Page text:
Tuesday, October 16, 2007

Two Things On My Mind

There've been a lot more than two of them but I've not had much time to pause and think ... or whatever it is that i do with things on my mind.

Lemn Sissay. For starters, shall I say, what an interesting name. 'Why a blessing?' ... unless it is 'beg for a blessing', which is less likely, but equally odd. If you dig around deep enough you'll find that his background has many twists and turns. And I can almost understand why they called him 'lemin sisay' ... but I couldn't find the bit where he said his mother named him that. But still, why would she name him that?

He was adopted by English parents until he was 11, apparently against his mother's will. But his adoptive parents turned him to foster care at 11 and I'm not quite sure how he grew up after that. He is, however, against cross-cultural adoption ... which is how I found out about him. No, I'm not against cross-cultural adoption, his position just caught my eye.

His blog and one of his poems :


If there was ever one
Whom when you were sleeping
Would wipe your tears
When in dreams you were weeping;
Who would offer you time
When others demand;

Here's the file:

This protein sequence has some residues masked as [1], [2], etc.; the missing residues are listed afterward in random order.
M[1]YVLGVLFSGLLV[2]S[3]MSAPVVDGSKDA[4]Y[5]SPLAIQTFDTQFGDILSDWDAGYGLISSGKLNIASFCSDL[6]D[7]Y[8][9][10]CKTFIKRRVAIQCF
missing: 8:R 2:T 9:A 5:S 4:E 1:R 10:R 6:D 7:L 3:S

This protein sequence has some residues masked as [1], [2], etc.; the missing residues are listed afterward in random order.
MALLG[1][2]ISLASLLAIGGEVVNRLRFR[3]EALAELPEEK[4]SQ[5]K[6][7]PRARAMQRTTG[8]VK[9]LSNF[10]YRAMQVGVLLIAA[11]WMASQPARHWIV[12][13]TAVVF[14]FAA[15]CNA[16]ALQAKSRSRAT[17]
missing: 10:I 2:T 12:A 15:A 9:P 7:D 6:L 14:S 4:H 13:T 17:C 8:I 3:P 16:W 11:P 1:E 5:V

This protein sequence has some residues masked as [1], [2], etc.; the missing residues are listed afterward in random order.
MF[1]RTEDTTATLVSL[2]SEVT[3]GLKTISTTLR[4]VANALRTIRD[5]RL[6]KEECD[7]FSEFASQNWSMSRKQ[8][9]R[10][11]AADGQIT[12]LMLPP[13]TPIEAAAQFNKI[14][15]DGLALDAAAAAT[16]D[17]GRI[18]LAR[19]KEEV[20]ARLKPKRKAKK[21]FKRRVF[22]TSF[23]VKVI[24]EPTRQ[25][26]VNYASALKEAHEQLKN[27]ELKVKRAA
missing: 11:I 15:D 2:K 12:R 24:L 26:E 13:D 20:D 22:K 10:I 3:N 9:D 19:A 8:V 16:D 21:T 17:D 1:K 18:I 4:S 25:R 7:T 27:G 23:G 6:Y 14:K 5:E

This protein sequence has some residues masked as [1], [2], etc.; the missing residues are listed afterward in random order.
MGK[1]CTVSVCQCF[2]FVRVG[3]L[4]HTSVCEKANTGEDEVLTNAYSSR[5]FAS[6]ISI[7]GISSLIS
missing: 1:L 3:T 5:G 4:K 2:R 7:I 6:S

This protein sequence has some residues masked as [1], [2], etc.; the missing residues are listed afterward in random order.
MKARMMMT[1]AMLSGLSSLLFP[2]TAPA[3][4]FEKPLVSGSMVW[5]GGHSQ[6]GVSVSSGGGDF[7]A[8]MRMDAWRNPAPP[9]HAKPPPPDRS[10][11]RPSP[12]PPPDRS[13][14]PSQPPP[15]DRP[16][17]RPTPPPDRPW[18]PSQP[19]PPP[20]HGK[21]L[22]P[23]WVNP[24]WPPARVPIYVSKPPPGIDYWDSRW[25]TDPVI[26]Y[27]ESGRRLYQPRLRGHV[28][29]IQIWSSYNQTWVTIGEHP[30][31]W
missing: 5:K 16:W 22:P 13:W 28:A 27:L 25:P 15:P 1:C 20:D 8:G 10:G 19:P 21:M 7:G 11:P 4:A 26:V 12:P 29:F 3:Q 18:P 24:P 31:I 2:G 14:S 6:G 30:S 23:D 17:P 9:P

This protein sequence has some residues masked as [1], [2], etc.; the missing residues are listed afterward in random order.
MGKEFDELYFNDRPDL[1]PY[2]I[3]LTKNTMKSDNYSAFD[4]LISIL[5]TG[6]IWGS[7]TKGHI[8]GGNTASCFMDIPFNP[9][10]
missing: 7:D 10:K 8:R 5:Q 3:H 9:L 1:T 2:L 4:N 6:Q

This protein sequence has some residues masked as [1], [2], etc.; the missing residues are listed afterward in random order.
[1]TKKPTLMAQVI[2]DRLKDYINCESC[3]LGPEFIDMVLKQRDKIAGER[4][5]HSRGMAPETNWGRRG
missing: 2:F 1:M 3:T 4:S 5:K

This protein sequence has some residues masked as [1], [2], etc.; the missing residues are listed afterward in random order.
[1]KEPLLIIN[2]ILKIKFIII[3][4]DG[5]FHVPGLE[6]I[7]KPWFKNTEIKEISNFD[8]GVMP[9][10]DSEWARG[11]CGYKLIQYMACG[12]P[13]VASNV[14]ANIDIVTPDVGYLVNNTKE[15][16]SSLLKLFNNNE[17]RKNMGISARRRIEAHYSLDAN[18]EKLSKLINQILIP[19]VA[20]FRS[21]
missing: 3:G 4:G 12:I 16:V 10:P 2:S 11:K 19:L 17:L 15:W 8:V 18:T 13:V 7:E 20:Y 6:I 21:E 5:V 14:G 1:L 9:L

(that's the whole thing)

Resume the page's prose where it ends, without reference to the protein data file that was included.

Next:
Whose love lay more infinite
Than grains of sand.

If there was ever one
To whom you could cry;
Who would gather each tear
And blow it dry;
Who would offer help
On the mountains of time;
Who would stop to let each sunset
Soothe the jaded mind.

If there was ever one
To whom when you run
Will push back the clouds
So you are bathed in sun;
Who would open arms
If you would fall;
Who would show you everything
If you lost it all.

If there was ever one
Who when you achieve
Was there before the dream
And even then believed;
Who would clear the air
When it's full of loss;
Who would count love
Before the cost.

If there was ever one
Who when you are cold
Will summon warm air
For your hands to hold;
Who would make peace
In pouring pain,
Make laughter fall
In falling rain.

If there was ever one
Who can offer you this and more;
Who in keyless rooms
Can open doors;
Who in open doors
Can see open fields
And in open fields
See harvests yield.

Then see only my face
In the reflection of these tides
Through the clear water
Beyond the river side.
All I can send is love
In all that this is
A poem and a necklace
Of invisible kisses.

Another worthy read : why do we fucking swear? I've been told I put sailors to shame ... which is another odd thing, i think. Because I rarely swear when I'm angry ... or at work. Perhaps subconsciously I'm putting on a show? Who knows. Anyway, me likes article.

Hmm. Of poets and swearing, Kim Addonizio is one of my favorite poets ... alongside maybe Dorothy Parker. I'm not poetic, nor much of a poetry reader, but I've come to realize that what brings these two women together in my world is their 'vulgarity' and humor. Well, DP is unquestionably very funny ... and is even quoted in the article above.